It's tough to say whether studies that show there is an "alcohol gene" hold any weight, but a new study does attempt to drive home that genetics can play a role in somebody's desire to get totally trashed. It's all thanks to some drunk mice. Image: Shutterstock
In a recent study published in PLOS Genetics, scientists at Indiana and Purdue universities identified hundreds of genes that seem to affect the disposition towards alcoholism. They accomplished this by breeding "high-alcohol-drinking rat lines" and more sober ones. Then, they completed genome analyses of both lines.
Apparently this task took several decades and created rats that would drink excessively and preferred alcohol to water. Four lines were produced in total in order to compare genes and the results highlighted 930 genes that could be associated with alcohol preference, including some that were previously not associated with alcoholism. Many of these were involved with reward behaviour.
"This research highlights that alcoholism in rats has a strong genetic component and is influenced by many hundreds of genes, each with small effects," said Dr William Muir of Purdue University in a press release. "There is no single gene responsible for alcoholism. However, critical regulatory pathways involving several of the genes discovered were found, suggesting that potential pharmacological solutions may be possible."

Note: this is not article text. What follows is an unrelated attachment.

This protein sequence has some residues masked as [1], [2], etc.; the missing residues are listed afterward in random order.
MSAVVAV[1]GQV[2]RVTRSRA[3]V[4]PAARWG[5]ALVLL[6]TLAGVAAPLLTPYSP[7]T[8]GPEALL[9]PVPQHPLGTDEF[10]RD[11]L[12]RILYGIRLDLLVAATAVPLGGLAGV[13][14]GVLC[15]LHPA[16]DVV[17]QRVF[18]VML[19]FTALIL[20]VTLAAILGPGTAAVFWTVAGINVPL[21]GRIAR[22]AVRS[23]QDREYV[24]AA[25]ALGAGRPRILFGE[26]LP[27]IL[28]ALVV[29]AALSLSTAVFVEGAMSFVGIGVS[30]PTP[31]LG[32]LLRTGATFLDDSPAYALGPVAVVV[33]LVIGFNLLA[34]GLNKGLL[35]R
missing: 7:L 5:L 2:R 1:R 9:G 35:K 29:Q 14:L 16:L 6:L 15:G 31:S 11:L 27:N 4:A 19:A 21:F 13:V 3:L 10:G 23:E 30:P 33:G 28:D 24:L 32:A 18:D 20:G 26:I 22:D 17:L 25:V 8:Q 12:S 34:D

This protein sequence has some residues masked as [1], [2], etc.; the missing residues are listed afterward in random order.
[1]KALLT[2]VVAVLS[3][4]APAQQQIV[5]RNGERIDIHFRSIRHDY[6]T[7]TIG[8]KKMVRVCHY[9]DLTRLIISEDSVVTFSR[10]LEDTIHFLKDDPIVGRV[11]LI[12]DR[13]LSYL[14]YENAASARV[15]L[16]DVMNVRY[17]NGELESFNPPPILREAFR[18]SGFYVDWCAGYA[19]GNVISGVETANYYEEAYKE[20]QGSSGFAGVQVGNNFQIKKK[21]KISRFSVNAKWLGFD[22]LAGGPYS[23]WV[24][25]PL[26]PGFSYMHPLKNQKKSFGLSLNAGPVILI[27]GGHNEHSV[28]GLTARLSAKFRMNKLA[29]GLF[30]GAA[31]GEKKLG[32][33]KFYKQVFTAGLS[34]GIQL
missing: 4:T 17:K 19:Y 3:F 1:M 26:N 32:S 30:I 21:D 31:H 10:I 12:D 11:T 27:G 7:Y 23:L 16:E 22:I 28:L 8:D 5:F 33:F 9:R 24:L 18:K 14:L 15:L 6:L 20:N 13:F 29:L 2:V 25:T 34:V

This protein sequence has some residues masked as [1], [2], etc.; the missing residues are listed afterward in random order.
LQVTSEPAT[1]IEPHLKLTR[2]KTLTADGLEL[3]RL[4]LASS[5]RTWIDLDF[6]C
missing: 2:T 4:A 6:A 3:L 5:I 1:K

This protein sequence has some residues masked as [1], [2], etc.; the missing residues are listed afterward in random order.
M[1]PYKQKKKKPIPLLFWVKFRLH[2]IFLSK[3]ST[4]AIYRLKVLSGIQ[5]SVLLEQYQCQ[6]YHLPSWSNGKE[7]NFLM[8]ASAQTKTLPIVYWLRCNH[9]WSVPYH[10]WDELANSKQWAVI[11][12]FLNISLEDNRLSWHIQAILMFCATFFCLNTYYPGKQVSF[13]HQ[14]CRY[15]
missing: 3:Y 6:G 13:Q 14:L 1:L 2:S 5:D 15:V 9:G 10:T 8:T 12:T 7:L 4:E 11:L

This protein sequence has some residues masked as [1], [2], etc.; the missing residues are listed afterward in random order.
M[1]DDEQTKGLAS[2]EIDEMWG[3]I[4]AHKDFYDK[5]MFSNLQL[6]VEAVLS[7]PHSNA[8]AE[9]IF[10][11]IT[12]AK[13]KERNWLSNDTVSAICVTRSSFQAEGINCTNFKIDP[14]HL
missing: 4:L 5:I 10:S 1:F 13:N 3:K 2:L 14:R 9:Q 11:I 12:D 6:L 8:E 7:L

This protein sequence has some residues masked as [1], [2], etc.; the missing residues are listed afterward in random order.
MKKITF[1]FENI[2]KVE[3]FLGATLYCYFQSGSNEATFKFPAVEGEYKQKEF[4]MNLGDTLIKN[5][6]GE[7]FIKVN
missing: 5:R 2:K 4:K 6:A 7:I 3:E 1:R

However, in a statement from Purdue, Muir adds that finding that treatment could still prove difficult, just based on the sheer number of genes in play.
"It's not one gene, one problem," he said. "This trait is controlled by vast numbers of genes and networks. This probably dashes water on the idea of treating alcoholism with a single pill."
It's important to mention that while mice make for good test subjects because of their genetic and biological similarity to humans, it's not a guarantee that any results of the study will test identically in both species -- it's just a possibility. Using mice that were bred in a controlled environment does eliminate a key issue with studying alcoholism in humans: How society and culture can affect it or how people report their family histories. Plus, humans have more of a taste for alcohol than rodents.
So the next step would be to see if those same genes play similar roles in humans, although that's easier said than done based on the reasons listed above.
Still, if you had the chance to drink for science, would you?